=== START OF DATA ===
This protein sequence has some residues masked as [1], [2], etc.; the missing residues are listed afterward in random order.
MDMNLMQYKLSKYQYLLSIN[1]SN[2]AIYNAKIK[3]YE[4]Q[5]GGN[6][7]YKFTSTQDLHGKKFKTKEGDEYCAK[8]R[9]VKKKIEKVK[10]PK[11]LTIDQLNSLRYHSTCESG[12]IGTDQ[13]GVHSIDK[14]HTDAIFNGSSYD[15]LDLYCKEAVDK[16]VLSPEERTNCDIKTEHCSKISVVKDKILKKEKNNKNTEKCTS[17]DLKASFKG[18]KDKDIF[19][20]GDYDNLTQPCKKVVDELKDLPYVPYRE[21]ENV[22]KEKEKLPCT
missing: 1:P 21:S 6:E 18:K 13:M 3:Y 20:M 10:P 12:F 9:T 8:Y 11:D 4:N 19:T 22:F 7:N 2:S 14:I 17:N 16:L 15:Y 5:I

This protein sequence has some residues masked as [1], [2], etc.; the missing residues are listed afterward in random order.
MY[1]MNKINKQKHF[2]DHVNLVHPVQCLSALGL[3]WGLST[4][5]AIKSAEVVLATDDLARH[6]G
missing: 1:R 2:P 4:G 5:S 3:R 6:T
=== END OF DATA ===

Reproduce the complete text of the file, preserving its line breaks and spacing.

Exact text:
This protein sequence has some residues masked as [1], [2], etc.; the missing residues are listed afterward in random order.
MDMNLMQYKLSKYQYLLSIN[1]SN[2]AIYNAKIK[3]YE[4]Q[5]GGN[6][7]YKFTSTQDLHGKKFKTKEGDEYCAK[8]R[9]VKKKIEKVK[10]PK[11]LTIDQLNSLRYHSTCESG[12]IGTDQ[13]GVHSIDK[14]HTDAIFNGSSYD[15]LDLYCKEAVDK[16]VLSPEERTNCDIKTEHCSKISVVKDKILKKEKNNKNTEKCTS[17]DLKASFKG[18]KDKDIF[19][20]GDYDNLTQPCKKVVDELKDLPYVPYRE[21]ENV[22]KEKEKLPCT
missing: 1:P 21:S 6:E 18:K 13:M 3:Y 20:M 10:P 12:F 9:T 8:Y 11:D 4:N 19:T 22:F 7:N 2:S 14:I 17:N 16:L 15:Y 5:I

This protein sequence has some residues masked as [1], [2], etc.; the missing residues are listed afterward in random order.
MY[1]MNKINKQKHF[2]DHVNLVHPVQCLSALGL[3]WGLST[4][5]AIKSAEVVLATDDLARH[6]G
missing: 1:R 2:P 4:G 5:S 3:R 6:T